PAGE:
On Friday, lovers of meat, strong drink and fire came together to watch meat fall of the bone amid clouds of smoke. It was an evening to unabashedly display one’s inner caveman and indulge in some of the finest BBQ the city has to offer while puffing away. The occasion? CigarBQue.
CigarBQue, hosted by Chefs Rick Gresh of David Burke’s Primehouse, Giuseppe Tentori of GT Fish & Oyster and Cleetus Friedman of The Fountainhead, was also a chance to benefit the Cigar Family Charitable Foundation. This nonprofit works towards improving conditions in the Dominican Republic, one of the best cigar-producing countries in the world.
Charity aside, it was a treat to try BBQ from these and a host of guest chefs including Matt Troost (Three Aces), Jimmy Bannos Sr. (Heaven on Seven), Mike and Patrick Sheerin (Trencherman), Lee Anne Wong (The Cooking Channel), Rey Villalobos (Table Fifty-Two), David Blonsky (Bull & Bear & Public House), Heather Terhune (Sable Kitchen & Bar), Chris Macchia (The Florentine), Roger Herring (Socca), Sarah Jordon (Boka), Willie Wagner (Honky Tonk BBQ) and Meathead Goldwyn (AmazingRibs.com).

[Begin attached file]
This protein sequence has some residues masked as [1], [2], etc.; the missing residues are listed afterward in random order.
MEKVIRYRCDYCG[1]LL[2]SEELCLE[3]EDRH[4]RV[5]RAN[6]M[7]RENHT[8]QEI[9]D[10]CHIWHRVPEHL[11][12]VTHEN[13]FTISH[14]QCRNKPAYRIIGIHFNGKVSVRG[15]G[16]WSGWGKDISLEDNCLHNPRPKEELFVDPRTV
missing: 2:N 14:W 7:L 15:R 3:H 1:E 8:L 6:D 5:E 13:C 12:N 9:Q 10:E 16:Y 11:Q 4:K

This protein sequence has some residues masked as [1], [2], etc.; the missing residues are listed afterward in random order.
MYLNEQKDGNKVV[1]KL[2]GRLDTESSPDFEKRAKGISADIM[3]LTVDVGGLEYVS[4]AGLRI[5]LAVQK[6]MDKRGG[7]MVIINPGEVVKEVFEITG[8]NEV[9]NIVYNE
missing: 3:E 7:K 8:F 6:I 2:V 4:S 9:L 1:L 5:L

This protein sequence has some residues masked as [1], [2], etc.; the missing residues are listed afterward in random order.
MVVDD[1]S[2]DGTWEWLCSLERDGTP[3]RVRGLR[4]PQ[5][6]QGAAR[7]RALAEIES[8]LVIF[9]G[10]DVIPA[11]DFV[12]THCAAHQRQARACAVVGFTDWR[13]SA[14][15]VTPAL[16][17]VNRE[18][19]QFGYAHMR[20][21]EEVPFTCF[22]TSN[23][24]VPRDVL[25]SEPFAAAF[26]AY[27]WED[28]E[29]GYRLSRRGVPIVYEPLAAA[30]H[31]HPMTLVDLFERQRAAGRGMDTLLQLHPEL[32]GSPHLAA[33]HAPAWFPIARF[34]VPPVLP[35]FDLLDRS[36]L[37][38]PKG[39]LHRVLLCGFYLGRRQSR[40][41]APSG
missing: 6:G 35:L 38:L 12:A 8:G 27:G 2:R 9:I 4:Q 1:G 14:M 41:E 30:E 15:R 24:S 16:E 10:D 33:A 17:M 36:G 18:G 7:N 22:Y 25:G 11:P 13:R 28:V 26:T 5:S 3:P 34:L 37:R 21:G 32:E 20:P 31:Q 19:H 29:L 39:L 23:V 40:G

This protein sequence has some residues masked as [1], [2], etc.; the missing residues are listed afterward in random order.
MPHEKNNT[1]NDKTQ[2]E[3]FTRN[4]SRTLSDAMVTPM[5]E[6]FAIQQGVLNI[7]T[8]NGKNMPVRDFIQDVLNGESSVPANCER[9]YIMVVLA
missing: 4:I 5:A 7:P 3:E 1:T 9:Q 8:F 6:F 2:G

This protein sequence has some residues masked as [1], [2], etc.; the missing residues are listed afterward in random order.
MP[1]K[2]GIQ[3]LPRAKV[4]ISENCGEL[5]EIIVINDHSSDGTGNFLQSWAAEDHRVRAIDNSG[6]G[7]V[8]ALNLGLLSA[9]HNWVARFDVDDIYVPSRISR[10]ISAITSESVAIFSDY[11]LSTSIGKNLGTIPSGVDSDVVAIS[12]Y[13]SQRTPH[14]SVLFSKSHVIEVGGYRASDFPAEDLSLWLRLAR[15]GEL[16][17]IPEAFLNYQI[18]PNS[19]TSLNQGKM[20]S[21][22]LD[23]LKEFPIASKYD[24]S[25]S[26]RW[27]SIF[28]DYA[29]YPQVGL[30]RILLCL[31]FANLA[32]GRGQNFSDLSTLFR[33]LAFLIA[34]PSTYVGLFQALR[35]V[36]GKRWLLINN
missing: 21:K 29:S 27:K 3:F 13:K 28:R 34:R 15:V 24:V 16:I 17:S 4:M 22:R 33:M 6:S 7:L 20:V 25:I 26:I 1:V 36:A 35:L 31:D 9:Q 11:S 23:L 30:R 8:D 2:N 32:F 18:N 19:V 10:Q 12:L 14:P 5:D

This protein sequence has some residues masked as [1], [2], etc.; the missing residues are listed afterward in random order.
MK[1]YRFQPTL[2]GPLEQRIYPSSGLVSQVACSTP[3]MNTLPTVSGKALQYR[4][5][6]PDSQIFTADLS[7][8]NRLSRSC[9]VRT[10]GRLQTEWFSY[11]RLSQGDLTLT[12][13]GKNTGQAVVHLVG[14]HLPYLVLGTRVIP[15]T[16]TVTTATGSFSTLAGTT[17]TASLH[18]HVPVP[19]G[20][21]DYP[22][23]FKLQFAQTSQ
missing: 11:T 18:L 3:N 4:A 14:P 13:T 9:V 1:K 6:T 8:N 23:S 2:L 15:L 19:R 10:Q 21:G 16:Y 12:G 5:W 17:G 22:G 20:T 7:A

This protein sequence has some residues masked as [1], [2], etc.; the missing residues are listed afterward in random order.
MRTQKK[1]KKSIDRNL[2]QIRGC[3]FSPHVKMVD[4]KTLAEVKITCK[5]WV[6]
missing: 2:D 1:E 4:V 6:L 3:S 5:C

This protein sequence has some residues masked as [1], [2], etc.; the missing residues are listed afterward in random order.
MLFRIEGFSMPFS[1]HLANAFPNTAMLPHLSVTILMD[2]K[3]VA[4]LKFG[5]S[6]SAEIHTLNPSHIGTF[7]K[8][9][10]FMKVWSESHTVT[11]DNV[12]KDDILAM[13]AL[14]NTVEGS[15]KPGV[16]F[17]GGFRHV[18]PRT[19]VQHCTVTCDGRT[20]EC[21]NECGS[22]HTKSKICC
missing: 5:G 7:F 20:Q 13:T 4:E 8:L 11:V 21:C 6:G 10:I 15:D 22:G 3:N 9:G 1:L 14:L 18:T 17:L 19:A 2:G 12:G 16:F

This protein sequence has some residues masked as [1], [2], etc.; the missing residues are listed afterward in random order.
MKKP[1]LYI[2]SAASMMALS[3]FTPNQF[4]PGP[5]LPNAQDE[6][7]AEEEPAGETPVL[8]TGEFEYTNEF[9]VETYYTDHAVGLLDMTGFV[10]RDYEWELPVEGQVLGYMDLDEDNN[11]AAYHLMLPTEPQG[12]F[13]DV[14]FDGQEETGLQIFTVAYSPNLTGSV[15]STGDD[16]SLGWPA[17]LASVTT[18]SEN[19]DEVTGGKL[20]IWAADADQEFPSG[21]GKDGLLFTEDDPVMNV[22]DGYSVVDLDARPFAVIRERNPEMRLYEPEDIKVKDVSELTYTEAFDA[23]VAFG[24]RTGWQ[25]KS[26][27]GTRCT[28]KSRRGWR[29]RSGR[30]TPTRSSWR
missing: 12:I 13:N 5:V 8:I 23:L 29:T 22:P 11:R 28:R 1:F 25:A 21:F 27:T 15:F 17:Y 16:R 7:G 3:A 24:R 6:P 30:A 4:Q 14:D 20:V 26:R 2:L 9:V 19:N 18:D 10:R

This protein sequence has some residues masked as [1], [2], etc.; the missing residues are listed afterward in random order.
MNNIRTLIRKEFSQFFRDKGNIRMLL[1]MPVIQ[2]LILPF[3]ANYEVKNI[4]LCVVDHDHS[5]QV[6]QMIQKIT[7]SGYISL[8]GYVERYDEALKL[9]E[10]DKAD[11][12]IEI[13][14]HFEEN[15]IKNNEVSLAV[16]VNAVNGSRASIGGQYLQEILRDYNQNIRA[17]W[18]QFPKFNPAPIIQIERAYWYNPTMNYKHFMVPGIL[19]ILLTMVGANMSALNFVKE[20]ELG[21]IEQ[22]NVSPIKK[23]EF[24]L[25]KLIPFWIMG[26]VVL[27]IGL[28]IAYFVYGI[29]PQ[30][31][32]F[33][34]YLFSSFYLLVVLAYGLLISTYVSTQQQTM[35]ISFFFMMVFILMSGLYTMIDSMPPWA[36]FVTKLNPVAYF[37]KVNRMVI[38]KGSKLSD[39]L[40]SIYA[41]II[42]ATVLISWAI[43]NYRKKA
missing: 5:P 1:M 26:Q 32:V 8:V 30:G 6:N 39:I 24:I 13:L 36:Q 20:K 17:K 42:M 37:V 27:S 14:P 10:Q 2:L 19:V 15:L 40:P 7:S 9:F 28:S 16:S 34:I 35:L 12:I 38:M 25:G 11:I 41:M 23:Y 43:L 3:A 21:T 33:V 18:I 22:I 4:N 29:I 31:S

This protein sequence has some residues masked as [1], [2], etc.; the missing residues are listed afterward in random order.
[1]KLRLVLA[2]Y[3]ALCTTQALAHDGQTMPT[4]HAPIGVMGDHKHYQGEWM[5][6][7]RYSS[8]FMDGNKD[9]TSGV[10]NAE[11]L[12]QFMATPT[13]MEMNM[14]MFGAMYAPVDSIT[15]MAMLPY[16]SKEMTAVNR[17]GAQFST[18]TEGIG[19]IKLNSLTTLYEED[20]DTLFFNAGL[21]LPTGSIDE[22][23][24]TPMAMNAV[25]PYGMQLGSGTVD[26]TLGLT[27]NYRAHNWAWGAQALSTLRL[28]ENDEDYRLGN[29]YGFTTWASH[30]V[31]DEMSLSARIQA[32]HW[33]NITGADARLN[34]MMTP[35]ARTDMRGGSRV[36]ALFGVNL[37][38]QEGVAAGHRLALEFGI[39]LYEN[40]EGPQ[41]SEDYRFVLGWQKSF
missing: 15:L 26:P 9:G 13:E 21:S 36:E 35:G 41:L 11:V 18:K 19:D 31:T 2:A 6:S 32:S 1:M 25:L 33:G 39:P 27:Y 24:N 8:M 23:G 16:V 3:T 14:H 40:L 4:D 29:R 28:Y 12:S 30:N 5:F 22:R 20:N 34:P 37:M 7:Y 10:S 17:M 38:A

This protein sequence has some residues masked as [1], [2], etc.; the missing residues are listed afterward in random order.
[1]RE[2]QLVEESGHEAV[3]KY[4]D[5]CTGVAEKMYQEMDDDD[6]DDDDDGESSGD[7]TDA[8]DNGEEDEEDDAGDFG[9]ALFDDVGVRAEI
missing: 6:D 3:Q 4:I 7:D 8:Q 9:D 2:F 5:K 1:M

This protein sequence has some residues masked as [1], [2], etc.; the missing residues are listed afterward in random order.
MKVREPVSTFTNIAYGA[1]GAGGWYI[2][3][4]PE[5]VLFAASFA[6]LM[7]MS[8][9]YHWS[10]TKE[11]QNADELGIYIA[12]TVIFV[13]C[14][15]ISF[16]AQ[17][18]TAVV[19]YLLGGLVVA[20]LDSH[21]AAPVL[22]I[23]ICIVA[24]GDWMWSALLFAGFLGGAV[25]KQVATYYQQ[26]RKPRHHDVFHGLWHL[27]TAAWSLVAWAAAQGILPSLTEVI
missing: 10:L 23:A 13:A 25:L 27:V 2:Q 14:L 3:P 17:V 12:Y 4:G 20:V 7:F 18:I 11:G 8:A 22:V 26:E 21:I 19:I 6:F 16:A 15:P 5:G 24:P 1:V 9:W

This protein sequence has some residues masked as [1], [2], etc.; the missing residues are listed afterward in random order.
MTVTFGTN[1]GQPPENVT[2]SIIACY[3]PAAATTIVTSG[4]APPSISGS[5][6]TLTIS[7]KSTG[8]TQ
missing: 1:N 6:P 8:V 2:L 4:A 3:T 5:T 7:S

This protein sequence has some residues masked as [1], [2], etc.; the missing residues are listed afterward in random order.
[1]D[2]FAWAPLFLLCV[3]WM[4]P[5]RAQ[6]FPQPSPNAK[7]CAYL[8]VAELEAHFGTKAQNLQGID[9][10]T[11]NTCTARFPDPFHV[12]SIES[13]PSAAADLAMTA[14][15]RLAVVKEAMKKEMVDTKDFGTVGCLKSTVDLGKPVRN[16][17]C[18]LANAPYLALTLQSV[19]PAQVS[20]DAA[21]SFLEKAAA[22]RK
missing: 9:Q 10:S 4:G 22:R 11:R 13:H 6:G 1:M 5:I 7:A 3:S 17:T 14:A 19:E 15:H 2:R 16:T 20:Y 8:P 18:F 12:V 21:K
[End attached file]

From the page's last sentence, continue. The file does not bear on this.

I find that I prefer smaller, themed events like these as opposed to the smorgasbord of Chicago Gourmet or Taste of Chicago. It’s a wonderful chance to see, in an apples-to-apples way, how the talent stacks up, see familiar chefs apply their skills in a different context, as well as discover new-to-me places to try.
My long list of new places to explore also includes distilleries. I’ve seen and tried Koval whiskey at events, but after trying a mixed drink with infused fruit and cracked pepper this spirit finally stood out for me. I’m not sure I would have taken the time with too many drink choices.
The focus of the evening was, of course, on barbecue.
Highlights included the bourbon glazed shrimp from David Blonsky’s crew, the pork medallion from Trencherman and especially the oh-so-tender brisket that Honky Tonk BBQ served at the entrance. The tequilla push-up pop from GT Fish & Oyster provided a refreshing finish, but the best part? Watching guests and chefs smoke and eat and cook through the evening.
CigarBQue was a well-run event with no shortages, plenty of variety, and no lines. Cigars and barbecue aplenty were had by all. Other food festivals should take note and limit attendance. It’s more intimate and enjoyable experience.
I attended CigarBQue as a guest.